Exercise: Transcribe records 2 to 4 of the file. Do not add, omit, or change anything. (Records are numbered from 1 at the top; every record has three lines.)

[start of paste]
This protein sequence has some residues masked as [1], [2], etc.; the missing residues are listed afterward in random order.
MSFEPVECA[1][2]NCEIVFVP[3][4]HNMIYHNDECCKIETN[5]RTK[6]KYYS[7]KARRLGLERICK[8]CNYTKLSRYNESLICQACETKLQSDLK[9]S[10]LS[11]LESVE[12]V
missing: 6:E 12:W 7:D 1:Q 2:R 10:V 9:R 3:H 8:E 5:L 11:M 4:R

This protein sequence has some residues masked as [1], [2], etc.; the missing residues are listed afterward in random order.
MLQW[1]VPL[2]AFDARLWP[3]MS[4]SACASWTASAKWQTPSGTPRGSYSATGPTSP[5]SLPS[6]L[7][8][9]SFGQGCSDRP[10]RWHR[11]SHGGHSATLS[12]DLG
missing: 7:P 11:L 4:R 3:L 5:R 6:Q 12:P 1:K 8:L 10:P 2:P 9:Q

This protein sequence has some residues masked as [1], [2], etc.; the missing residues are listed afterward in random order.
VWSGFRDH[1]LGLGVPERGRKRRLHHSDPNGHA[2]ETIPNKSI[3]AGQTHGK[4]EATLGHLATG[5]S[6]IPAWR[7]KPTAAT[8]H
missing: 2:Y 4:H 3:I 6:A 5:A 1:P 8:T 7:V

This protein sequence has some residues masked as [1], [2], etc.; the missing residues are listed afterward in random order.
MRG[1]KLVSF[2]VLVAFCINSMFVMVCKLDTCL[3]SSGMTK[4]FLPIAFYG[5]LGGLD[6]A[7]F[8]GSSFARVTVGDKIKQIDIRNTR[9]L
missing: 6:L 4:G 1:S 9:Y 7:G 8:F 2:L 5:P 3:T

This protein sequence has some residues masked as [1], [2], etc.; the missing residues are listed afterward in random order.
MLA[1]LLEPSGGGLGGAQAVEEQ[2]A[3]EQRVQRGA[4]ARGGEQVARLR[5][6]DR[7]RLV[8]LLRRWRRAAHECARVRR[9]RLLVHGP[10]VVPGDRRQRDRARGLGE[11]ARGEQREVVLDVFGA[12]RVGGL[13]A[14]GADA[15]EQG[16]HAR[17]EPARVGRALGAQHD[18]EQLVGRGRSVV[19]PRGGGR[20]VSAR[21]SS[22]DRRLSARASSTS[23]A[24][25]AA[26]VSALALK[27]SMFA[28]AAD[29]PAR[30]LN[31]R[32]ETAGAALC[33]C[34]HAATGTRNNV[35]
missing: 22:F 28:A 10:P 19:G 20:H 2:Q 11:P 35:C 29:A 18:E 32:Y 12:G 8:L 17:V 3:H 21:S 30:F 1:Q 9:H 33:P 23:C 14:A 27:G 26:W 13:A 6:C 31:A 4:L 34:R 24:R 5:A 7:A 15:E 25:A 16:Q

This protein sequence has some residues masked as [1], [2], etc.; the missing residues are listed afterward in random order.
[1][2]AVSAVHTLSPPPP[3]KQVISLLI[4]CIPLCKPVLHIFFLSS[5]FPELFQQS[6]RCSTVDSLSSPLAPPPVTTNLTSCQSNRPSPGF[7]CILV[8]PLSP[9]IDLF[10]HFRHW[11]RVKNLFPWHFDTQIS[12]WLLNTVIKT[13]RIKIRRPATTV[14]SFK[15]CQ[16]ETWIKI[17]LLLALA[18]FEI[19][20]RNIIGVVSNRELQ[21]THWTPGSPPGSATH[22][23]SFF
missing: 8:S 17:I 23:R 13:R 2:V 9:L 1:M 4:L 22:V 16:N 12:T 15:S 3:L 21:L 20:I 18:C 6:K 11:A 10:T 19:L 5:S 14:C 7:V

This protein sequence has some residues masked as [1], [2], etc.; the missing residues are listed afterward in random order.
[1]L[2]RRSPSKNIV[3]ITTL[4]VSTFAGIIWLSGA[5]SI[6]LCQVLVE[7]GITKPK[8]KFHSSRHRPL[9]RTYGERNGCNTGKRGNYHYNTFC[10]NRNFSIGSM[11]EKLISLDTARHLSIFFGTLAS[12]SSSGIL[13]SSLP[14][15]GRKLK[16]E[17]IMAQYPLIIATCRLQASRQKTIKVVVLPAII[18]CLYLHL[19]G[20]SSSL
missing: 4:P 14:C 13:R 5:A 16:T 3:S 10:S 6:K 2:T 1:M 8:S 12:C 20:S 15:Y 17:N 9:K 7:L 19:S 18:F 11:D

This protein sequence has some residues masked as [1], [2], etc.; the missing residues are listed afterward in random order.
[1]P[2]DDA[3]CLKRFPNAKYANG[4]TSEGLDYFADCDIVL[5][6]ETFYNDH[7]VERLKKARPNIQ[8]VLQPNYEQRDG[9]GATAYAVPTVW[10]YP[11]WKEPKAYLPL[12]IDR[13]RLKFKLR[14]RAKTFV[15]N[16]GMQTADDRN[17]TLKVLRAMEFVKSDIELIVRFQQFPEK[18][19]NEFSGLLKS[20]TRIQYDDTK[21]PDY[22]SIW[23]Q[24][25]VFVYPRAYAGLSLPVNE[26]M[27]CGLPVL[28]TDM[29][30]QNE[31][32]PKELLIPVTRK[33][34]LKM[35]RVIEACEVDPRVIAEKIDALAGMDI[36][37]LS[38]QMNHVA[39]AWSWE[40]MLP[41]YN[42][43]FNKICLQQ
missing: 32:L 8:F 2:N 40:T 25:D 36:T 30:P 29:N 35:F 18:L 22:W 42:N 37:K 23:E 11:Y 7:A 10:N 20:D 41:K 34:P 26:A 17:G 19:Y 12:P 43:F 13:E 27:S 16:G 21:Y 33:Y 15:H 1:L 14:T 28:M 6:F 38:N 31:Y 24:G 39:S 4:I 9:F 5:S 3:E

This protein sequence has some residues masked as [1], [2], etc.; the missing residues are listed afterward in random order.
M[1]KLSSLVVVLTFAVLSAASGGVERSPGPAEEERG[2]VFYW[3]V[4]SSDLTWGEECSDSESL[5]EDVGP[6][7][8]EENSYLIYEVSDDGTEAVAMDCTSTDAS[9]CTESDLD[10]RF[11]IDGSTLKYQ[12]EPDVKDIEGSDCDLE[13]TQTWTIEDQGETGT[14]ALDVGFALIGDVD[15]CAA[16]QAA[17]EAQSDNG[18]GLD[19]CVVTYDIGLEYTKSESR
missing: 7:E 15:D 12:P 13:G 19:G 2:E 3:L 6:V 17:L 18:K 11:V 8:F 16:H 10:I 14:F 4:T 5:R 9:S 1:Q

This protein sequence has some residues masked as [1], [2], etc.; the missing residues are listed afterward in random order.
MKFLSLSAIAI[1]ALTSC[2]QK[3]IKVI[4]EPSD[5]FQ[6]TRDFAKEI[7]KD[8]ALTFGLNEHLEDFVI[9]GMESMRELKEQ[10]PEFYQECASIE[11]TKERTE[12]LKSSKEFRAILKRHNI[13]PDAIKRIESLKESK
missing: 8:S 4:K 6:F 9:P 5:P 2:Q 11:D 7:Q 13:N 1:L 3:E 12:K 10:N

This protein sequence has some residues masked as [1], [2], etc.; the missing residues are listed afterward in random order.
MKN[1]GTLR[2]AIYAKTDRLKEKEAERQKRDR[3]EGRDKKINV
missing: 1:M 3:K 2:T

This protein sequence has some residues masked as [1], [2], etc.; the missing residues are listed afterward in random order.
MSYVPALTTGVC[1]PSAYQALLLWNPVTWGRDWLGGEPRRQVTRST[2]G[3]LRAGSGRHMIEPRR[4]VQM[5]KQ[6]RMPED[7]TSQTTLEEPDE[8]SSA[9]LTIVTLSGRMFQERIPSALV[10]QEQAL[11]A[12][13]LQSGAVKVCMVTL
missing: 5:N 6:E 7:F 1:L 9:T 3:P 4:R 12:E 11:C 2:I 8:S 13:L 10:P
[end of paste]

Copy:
This protein sequence has some residues masked as [1], [2], etc.; the missing residues are listed afterward in random order.
MLQW[1]VPL[2]AFDARLWP[3]MS[4]SACASWTASAKWQTPSGTPRGSYSATGPTSP[5]SLPS[6]L[7][8][9]SFGQGCSDRP[10]RWHR[11]SHGGHSATLS[12]DLG
missing: 7:P 11:L 4:R 3:L 5:R 6:Q 12:P 1:K 8:L 10:P 2:P 9:Q

This protein sequence has some residues masked as [1], [2], etc.; the missing residues are listed afterward in random order.
VWSGFRDH[1]LGLGVPERGRKRRLHHSDPNGHA[2]ETIPNKSI[3]AGQTHGK[4]EATLGHLATG[5]S[6]IPAWR[7]KPTAAT[8]H
missing: 2:Y 4:H 3:I 6:A 5:A 1:P 8:T 7:V

This protein sequence has some residues masked as [1], [2], etc.; the missing residues are listed afterward in random order.
MRG[1]KLVSF[2]VLVAFCINSMFVMVCKLDTCL[3]SSGMTK[4]FLPIAFYG[5]LGGLD[6]A[7]F[8]GSSFARVTVGDKIKQIDIRNTR[9]L
missing: 6:L 4:G 1:S 9:Y 7:G 8:F 2:L 5:P 3:T